Good morning! How are y’all this morning?”
Literacy specialist Rikki Chandler greets Carrollton Elementary and Carrollton Upper Elementary students before dawn as they board the school bus. It is dark and students settle into their seats. Some prop their heads against bus windows with the intent to take a quick nap before school. Other than a few low-key conversations, all is quiet except for the rhythmic creaking and hissing sounds the bus makes as it approaches each stop. Chandler enthusiastically repeats the same greeting each time a new crop of students comes on board.
After the last pickup, Chandler turns on the microphone around her neck so all the children can hear her. She talks to the students about feelings and passes out hand-drawn characters expressing different emotions – “little spots,” she calls them, of happiness, sadness, kindness, anger, sorrow, anxiety, love. Little did the students know this lesson in Chandler’s mobile classroom was leading up to a story to punctuate her lesson. The story was about her.
“I am so sorry about yesterday when I woke up late,” she said to the students. Chandler, with daughter Charleigh in tow, usually meets the bus driver, Delores Hudson, each Wednesday morning at 6:10. For the second year, she has dedicated this weekly morning ritual to the same bus, the same day, the same driver, the same students.
This time, she showed up Thursday and wanted to apologize for disrupting the routine. “How do you think I might have felt?” she asked.
One student piped up: “Sad,” she said.
“Yes, I did have a little spot of sadness,” Chandler admitted.
“Sorry,” said another. “Angry,” said a third.
Chandler agreed with all of them. Then she said, “I also had a little spot of anxiety because when I first got up, I was worried and stressed that y’all would be counting on me and I wasn’t there and I was trying to figure out what I was going to do.”
At this point all the kids were engaged and participating. Chandler directed students to hold up the characters representing the different emotions as they reviewed. The last emotion they discussed was kindness, leading up to the book Chandler was about to read as they finished the ride to school. “Each Kindness,” by Jacqueline Woodson, is a story about how Chloe and her classmates won’t play with the new girl, Maya. Every time Maya tries to join Chloe and her friends, they reject her. Eventually, Maya plays alone, and then stops coming to school altogether.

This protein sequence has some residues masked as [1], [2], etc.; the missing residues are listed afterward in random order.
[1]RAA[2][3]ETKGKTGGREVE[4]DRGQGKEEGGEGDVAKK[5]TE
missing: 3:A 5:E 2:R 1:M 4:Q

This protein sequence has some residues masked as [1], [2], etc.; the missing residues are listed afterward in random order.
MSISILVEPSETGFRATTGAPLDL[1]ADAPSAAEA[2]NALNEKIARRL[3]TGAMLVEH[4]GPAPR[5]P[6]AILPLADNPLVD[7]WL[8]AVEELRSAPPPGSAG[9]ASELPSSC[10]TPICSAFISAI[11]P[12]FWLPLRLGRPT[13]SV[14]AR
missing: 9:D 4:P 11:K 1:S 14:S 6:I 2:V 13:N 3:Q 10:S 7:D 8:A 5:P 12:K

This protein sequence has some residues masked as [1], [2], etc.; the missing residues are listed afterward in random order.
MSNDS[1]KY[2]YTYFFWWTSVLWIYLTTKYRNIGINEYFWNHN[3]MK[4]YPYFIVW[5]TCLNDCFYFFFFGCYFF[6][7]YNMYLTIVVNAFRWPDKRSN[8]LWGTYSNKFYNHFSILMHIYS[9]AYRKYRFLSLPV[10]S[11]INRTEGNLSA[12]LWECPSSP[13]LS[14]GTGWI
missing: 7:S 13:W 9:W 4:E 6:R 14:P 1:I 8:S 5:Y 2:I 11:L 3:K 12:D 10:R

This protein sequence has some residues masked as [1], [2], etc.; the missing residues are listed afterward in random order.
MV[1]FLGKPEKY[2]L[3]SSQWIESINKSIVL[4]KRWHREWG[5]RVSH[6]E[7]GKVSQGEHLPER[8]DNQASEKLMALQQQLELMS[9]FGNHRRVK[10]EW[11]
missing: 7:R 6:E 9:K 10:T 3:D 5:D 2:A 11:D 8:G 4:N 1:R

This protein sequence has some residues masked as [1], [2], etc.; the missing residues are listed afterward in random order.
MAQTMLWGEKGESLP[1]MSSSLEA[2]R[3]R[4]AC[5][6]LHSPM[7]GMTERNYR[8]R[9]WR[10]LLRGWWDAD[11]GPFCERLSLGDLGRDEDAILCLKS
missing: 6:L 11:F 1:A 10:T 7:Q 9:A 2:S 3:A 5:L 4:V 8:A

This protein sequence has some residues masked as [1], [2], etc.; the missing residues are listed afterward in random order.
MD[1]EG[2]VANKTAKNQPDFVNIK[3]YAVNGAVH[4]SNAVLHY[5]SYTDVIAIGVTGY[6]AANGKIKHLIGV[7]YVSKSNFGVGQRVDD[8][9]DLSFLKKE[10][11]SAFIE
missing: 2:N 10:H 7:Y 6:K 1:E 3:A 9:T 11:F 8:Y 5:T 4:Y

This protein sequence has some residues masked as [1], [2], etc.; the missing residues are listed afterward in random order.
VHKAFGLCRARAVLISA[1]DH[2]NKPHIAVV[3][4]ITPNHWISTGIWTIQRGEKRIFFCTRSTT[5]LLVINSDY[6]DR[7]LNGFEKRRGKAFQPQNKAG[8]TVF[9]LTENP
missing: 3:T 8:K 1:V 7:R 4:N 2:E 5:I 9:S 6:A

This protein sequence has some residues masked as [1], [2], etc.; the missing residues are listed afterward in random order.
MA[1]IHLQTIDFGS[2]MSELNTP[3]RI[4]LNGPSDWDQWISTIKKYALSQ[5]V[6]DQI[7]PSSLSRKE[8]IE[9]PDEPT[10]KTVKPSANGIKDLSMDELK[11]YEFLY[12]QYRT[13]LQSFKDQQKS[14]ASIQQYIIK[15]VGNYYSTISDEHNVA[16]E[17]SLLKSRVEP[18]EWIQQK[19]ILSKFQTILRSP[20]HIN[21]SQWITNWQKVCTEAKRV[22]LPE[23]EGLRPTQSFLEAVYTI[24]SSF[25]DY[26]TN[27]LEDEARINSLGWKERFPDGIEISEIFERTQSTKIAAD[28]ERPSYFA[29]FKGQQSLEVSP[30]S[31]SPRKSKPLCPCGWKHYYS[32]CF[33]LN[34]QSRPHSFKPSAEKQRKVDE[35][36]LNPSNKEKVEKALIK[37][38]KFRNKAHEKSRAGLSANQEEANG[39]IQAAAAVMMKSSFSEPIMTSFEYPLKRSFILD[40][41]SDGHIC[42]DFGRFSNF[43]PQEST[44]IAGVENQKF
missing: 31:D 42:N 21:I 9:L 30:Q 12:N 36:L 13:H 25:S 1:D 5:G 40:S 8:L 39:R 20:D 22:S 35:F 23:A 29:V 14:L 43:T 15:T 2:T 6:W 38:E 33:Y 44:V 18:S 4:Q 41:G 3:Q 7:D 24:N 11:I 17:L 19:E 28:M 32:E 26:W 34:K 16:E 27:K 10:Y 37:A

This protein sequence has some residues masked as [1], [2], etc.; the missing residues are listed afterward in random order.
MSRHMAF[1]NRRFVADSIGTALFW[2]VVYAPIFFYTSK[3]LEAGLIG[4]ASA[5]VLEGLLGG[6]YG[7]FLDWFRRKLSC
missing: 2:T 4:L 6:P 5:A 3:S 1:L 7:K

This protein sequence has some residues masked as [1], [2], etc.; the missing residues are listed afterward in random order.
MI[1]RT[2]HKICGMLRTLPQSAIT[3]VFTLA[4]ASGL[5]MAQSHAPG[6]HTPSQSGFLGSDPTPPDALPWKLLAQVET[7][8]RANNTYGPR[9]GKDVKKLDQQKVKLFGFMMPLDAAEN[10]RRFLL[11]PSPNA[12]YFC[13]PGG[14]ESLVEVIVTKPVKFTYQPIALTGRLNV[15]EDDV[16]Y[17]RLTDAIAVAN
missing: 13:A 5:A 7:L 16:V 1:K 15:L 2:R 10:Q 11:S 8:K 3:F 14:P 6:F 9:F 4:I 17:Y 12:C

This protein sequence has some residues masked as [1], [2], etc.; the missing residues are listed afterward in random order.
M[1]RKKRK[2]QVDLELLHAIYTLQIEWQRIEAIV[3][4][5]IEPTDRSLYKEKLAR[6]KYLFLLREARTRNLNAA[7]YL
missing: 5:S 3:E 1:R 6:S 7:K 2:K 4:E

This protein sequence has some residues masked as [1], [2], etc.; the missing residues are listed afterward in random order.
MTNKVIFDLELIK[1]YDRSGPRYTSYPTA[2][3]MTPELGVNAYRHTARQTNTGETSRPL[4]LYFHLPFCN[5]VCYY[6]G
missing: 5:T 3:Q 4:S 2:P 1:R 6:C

Although clearly a children’s book, the story didn’t end happily ever after. Chloe and her classmates learned a hard lesson about the value of kindness, and the consequences that follow if it’s absent.
Following the reading, Chandler asked her students to share whether they liked the book. Since all were wearing masks, she directed them to either give a thumbs up for enjoy, sideways thumb for OK, and a thumbs down if they didn’t like it. She followed by asking them which parts of the book were their favorites. When it came time for the students to get off the bus and head to class, Chandler further challenged the students:
“When you leave today, I want you to think of a little spot of kindness,” she said. “And I want you to try to do something kind for at least one person. Visualize in your head – right now – how you will do something kind and how it will make you will feel.”
Karen Wild, director of School Improvement for Carrollton City Schools, notes the previous scenario is just one of the ways the district’s literacy specialists program models best practices for teachers in the district.
“The role of our literacy specialists is to focus support through building relationships,” said Wild. “They are also tasked with finding additional ways to show their support of schools through volunteering for duty, serving at after-school events and lending a helping hand wherever needed.
“Ms. Chandler took this challenge to the next level with her innovative support of student academic and emotional needs. She engages with her students on those early morning bus routes, building relationships with them through her carefully-crafted literacy adventures during their ride to school. We are very fortunate to have someone of her caliber with an eager and willing spirit to connect with others.”
Rikki Chandler holds the microphone up to her mask to read “Each Kindness,” a book that reinforced lessons about considering other’s feelings.
Boys on Bus #25 listen intently to literacy specialist Rikki Chadler reading “Each Kindness” on the route to school.
Literacy specialist Rikki Chandler visits with two students on the bus ride to school.
SPECIAL NOTE: AUDIO POSTCARD
This link goes to a five-minute audio postcard capturing parts of the morning bus ride: https://bit.ly/audio-busride